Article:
Stroke is one of the main causes of disability in the world. Stroke cases happen approximately every 40 seconds. In view of the aging population, the rehabilitation of stroke patients receives a high level of attention in society. A research team led by Prof. Raymond Kai-Yu Tong, Professor and Chairman in the Department of Biomedical Engineering, and Prof. Zheng Li, Assistant Professor in the Department of has developed the 3D-printed soft robotic hand (soft robotic hand) by making use of the latest silicone printing technology. This provides stroke patients a tailor-made, less bulky but comfortable and affordable soft robotic hand for the rehabilitation process and so supports rehabilitation of the hand function.
Latest silicone 3D-printing technology takes over from bulky traditional rehabilitation devices
Because of their bulkiness, the traditional rehabilitation mechanical devices for stroke patients are usually found in hospitals. As patients cannot use the devices at home every day, they give a low level of support to them in their daily lives which affects the effectiveness of recovery. Therefore, Prof. Raymond Kai-Yu Tong and his research team developed the ‘Hand of Hope’, a mechanical robotic hand rehabilitation system, a few years ago, which provides training and supports rehabilitation of hand function after stroke. The ‘Hand of Hope’ was also the first Hong Kong-based hand rehabilitation system to receive the Grand Prix Award at the 40th International Exhibition of Inventions of Geneva in 2012, and currently hospitals in over 15 countries are using it to help rehabilitation of stroke patients after obtaining the US Food and Drug Administration (FDA)’s approval and the Conformité Européene (CE) mark.
Based on the success of the ‘Hand of Hope’, together with the rapid development of soft robots and silicone 3D-printing technology, the research team has spent nearly two years developing the new soft robotic hand. Compared with the traditional mechanical rehabilitation devices, the silicone actuator controlling the activities of the fingers of the soft robotic hand is much smaller and lighter and patients can bring the soft robotic hand home to support daily activities. It can be tailor-made for patients, from children to adults, according to the size of their fingers and palms. The soft robotic hand can detect signals from the brain to the muscles, which supports patients in learning hand functions again and in performing complex gestures. This will enable occupational therapists to train patients in different daily tasks. In terms of the price, the cost of the silicone actuator is around one-tenth of the traditional rigid motor, meaning that is affordable to more patients.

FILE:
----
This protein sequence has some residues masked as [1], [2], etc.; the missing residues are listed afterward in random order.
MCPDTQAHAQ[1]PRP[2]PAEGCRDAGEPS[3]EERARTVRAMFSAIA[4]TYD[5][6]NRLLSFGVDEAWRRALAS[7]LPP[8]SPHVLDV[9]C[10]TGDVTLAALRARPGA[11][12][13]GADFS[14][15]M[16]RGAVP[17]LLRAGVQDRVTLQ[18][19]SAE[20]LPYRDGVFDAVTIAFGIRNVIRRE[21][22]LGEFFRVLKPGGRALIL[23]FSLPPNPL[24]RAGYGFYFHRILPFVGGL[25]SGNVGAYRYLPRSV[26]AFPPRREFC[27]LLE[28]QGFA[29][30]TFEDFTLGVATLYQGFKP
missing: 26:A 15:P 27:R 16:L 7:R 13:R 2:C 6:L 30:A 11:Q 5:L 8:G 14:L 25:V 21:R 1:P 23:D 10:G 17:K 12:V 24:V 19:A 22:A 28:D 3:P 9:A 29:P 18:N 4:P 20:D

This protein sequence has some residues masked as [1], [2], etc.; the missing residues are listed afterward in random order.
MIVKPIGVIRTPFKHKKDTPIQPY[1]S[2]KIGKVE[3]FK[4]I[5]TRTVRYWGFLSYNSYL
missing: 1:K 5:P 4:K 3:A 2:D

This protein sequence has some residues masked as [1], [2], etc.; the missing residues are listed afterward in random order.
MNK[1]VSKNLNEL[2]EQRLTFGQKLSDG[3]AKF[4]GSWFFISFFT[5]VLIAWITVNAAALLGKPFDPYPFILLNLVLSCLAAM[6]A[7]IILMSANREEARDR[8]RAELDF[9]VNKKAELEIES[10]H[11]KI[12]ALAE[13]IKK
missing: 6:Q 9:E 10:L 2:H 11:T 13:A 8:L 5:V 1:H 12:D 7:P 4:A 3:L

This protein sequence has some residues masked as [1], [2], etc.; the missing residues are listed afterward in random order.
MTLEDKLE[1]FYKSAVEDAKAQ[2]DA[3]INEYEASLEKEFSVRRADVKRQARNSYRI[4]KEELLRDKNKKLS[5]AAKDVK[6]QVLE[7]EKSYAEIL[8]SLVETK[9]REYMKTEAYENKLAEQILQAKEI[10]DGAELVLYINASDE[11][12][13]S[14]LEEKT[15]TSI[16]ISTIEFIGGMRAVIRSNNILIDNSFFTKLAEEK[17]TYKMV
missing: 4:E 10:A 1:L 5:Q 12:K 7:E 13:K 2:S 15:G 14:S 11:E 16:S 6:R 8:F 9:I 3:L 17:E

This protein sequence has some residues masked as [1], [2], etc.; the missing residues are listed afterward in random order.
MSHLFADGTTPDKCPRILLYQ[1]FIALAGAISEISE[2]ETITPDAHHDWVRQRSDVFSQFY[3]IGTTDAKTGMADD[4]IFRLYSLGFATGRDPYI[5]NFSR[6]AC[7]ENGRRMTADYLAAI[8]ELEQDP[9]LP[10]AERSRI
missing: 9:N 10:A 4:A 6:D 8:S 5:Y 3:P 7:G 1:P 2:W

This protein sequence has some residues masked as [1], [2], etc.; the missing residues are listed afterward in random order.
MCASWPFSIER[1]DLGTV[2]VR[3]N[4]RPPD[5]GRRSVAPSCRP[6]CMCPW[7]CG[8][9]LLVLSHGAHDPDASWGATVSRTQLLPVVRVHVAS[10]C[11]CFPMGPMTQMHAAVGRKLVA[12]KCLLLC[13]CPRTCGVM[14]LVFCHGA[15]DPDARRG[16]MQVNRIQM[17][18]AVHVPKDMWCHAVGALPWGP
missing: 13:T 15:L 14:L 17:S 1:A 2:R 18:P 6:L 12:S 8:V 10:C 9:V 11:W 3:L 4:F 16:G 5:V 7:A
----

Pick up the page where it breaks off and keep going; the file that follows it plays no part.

Prof. Raymond Kai-Yu Tong said, “As the ‘Hand of Hope’ made use of the traditional rigid motors, it was hard to further trim down its size and weight. The soft robotic hand is not only lighter and smaller, but we can tailor-make it for every stroke patient according to the hand size. So, some rarely found stroke patients, such as children, can now participate in the rehabilitation training sessions. We have provided training sessions to a stroke child, and we have found significant improvement on his hand function. In the future, we wish to deliver a soft robotic hand to every stroke patient so that they can start the training, even at home, rather than spending lots of time travelling to hospitals for training every day.”
The soft robotic hand is pneumatically actuated to control patients’ ability in hand opening and closing. To deal with the spasticity presented in stroke patients’ compromised fingers, the research team has modified the design of the silicone actuator to facilitate effective finger flexion and extension, which is important for patients in performing more complex gestures. To enhance the quality of the silicone actuator, the researchers run a simulation to analyse the actuator characteristic before sending the actuator out for 3D-printing. While choosing the suitable 3D-printing service provider, the research team mainly focuses on the durability of the 3D-printed components, e.g. whether rupture would occur on the silicone actuator after a lengthy period of flexion and extension actuation.
On-going clinical trial to validate the effect of rehabilitation on stroke patients
When using the soft robotic hand, electrodes will be attached to the hemiplegic side of patients for recording the tiny electric current generated during muscle activity. The tiny electric current from the brain can be treated as an indicator of hand movement. When patients are trying to open the hand, muscle activity will be recorded through the attached electrodes and the soft robotic hand will open patients’ hands following their intention. This enables the patients to learn the correct way again using the brain to control their hand functions.
This article was originally published on CUHK Communications and Public Relations Office website.